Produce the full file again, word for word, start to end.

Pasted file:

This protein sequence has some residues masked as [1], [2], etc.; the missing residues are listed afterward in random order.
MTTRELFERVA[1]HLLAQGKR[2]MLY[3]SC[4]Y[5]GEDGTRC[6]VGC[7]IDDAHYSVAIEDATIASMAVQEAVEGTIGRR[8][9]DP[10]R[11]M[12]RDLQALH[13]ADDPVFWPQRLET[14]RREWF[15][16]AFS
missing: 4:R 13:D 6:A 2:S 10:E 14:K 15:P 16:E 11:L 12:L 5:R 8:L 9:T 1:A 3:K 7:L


This protein sequence has some residues masked as [1], [2], etc.; the missing residues are listed afterward in random order.
MTTRELFERVA[1]HLLAQGKR[2]MLY[3]SC[4]Y[5]GEDGTRC[6]VGC[7]IDDAHYSVAIEDATIASMAVQEAVEGTIGRR[8][9]DP[10]R[11]M[12]RDLQALH[13]ADDPVFWPQRLET[14]RREWF[15][16]AFS
missing: 4:R 13:D 6:A 2:S 10:E 14:K 15:P 16:E 11:L 12:L 5:R 8:L 9:T 1:A 3:K 7:L